UK farmers 'betrayed' by government's Brexit tariff plans that risk flooding UK with lower-quality imported food
British goods face tariffs of up to 60 per cent while many imports won't be charged any under latest Tory plans
The government has “betrayed” UK farmers with its no-deal Brexit tariff plans, which risk flooding the country with cheap food produced to lower animal welfare and environmental standards, the farming industry trade body has said.
Under new plans the vast majority of goods entering the UK will be tariff-free, a move the government hopes will help mitigate the negative effects of disruption.
But business groups savaged the plans.
The National Farmers’ Union (NFU) said British goods will face tariffs on exports to the EU of up to 60 per cent while food travelling the other way will be charged nothing in many cases.
NFU President Minette Batters said: “Without the maintenance of tariff protections, we are in danger of opening up the UK to imported food which would be illegal to be produced here, produced at a lower cost because it may fail to meet the environmental and animal welfare standards which are legally required of our own farmers - flooding our market and resulting in unsustainable price falls.
“Not only could this be terrible news for farmers, whose very businesses will be under threat, but also for consumers who enjoy the high-quality and affordable British food they produce.”
Ms Batters added: “Farmers are going to feel betrayed by this government's failure to act now in making sure that all that can be done is being done to help mitigate the damaging effects of a no-deal Brexit.”
The government said honey from New Zealand will see its tariff fall from 17% to zero, grapes from Brazil will reduce from around 15% to zero and other products, such as tennis rackets and wines, will no longer face a tariff.
The regime would apply for up to 12 months while a full consultation on a permanent approach to tariffs is undertaken from January, as part of work to develop the UK's independent trade policy.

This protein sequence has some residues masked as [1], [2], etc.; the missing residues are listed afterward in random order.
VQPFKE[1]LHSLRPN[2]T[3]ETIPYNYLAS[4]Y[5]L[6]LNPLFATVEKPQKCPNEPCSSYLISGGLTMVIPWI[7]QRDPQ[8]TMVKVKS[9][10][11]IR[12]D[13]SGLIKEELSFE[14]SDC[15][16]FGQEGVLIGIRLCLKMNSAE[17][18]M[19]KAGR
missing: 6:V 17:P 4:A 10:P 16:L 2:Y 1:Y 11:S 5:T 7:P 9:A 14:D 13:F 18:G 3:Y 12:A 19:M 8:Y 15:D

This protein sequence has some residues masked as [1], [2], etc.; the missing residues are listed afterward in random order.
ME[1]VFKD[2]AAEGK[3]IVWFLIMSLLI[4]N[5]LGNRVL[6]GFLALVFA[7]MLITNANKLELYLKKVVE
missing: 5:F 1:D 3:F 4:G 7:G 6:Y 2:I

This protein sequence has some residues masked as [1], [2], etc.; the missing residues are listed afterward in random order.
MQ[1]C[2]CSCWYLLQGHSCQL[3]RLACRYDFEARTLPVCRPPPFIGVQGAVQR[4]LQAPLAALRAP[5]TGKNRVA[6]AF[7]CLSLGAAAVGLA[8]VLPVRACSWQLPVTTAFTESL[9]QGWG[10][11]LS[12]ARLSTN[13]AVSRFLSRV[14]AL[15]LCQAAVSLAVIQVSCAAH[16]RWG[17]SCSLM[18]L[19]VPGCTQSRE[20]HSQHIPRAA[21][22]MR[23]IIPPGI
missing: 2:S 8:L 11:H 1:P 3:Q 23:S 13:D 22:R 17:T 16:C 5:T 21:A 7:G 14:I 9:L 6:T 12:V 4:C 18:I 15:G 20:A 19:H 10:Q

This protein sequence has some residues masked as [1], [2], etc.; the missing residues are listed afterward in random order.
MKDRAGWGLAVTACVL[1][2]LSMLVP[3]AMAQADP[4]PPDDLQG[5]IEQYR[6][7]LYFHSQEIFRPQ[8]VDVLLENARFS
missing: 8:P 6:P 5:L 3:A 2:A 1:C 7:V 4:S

Labour shadow chancellor John McDonnell warned the Commons on Tuesday of an “avalanche” of paperwork for firms after trade ties with Europe are severed by no-deal.
The government’s own assessment shows that its no-deal Brexit policy will introduce “significant ongoing administrative costs” of around £15bn a year, Mr McDonnell said.
“This doesn’t even include the costs of complying with new VAT procedures, which will hit our vital service companies," he added. “All this to pursue the hardest possible Tory no-deal Brexit. We have heard the prime minister’s previous crude dismissal of British business, now we are seeing his words become government policy.”
Hauliers too were unhappy with the government’s latest plans, which offered few concessions from provisional proposals unveiled in March.
The Department for International Trade cut its planned tariff on lorries imported into the UK from 22 per cent to 10 per cent but the Road Haulage Association said this would cause major damage to the industry.
Road Haulage Association chief executive Richard Burnett said: “The original proposal of a 22 per cent tariff on HGVs coming in from the EU was unbelievable. A 10 per cent tariff will still be crippling and will severely damage the lives and livelihoods of those responsible for operating the very industry that keeps the UK fit to live in.”
Trade Policy Minister Conor Burns said: “The UK will be leaving the EU on 31 October and we are working with businesses to ensure the UK is ready to trade from day one. Our temporary tariff regime will support the UK economy as a whole, helping British businesses to trade and opening up opportunities for business to import the best goods from around the world at the best prices for British consumers.
He added that "British business is in a strong position to compete in an open, free-trading environment.”
Additional reporting by Press Association